COVID-19 has cast uncertainty around the value of an earn-out where the business’ financial performance is being impacted by current abnormal trading conditions, either adversely or favourably.

Sale and purchase agreements may contain earn-out clauses. Such clauses can be a mechanism to bridge the gap between the sale price that the vendor is seeking and the price that the buyer is willing to pay at the date of the transaction with both Parties bearing the risk of the business performance for a specified period of time post-acquisition.

An earn-out may be structured in the sale agreement in a variety of ways and may be based on earning levels or net income. If the intention is for the vendor to continue in the business, the earn-out mechanism keeps them aligned to maximising the business’ financial performance and consequently the earn-out is payable by the purchaser. The sales agreement may have specific clauses in relation to the removal of abnormal or one-off revenue adjustments or costs incurred, however sales agreements entered into prior to COVID-19 are unlikely to contain specific clauses to take account of the effect of such a pandemic,

For the small number of businesses that are being positively impacted by the COVID-19 such as manufacturers and distributors of products in high demand (including medical equipment, medicines, hand sanitisers, personal protection equipment, home paper products, pantry staples, pet food and computer equipment), the impact could result in the earn-out to be more easily achieved as sale are bought forward due to panic buying or an increase in demand for a particular product. This leads to an artificial increase in the total purchase price.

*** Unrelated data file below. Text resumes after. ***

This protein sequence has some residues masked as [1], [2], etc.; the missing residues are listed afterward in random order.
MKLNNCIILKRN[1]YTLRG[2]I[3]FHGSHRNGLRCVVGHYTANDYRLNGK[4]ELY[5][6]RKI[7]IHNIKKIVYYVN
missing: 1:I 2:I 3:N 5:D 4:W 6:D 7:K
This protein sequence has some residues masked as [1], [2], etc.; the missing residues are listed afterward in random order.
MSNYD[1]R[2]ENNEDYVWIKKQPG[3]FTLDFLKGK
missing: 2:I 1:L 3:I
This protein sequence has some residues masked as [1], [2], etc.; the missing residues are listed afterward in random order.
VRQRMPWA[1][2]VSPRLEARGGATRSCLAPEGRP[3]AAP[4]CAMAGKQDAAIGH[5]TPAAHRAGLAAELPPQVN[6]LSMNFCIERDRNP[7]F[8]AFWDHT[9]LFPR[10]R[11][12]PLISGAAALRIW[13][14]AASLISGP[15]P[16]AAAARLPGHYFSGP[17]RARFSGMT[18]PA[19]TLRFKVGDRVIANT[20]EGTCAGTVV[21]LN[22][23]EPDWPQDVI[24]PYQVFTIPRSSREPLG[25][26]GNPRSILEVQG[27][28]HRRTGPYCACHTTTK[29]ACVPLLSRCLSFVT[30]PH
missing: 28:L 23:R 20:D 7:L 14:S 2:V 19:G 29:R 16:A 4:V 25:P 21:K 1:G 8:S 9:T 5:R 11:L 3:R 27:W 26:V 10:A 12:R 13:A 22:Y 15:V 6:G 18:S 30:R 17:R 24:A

Of course for the majority of businesses whose performance has been adversely affected by COVID-19, the unexpected impact on financial performance will see the transaction risk is borne by the seller and manifesting in a reduced earn-out payment and the lower overall price paid for the business. This may lead to the seller becoming demotivated to act in the best interests of the business and buyer.

An option available to Parties now to minimise the risk of a dispute later would be to renegotiate the sale agreement.

Options include:

  • Continuing with the current earn-out periods but normalise performance to remove the abnormal results triggered by COVID-19, whether they are adverse or advantageous.
  • Renegotiate the target levels.
  • Extend the-earn out period and exclude the months of trading directly affected, to so that the period intended in the contract is still utilised in the earn-out the assessment.
  • If the earn-out period was close to completion, consider reducing the earn-out period to reflect “normal” trading performance under the management of the buyer.

Some issues to consider when looking to negotiate an amended earn-out clause could include:

  • Does the sales agreement allow for such events and include triggers which activate the recognition of an event, for example, changes in the ASX.
  • Can the impact of the COVID-19 on the businesses performance be easily identified? Have sufficient accounting records been kept to allow the impact to be quantified?
  • How will the Parties agree upon the timeframe that normalisations are to be applied or the duration of extensions of time for the calculation of the earn-out given the uncertainty of when the pandemic will pass?
  • Can the Parties reliably estimate the time period that the business will need to return to its pre-COVID-19 performance?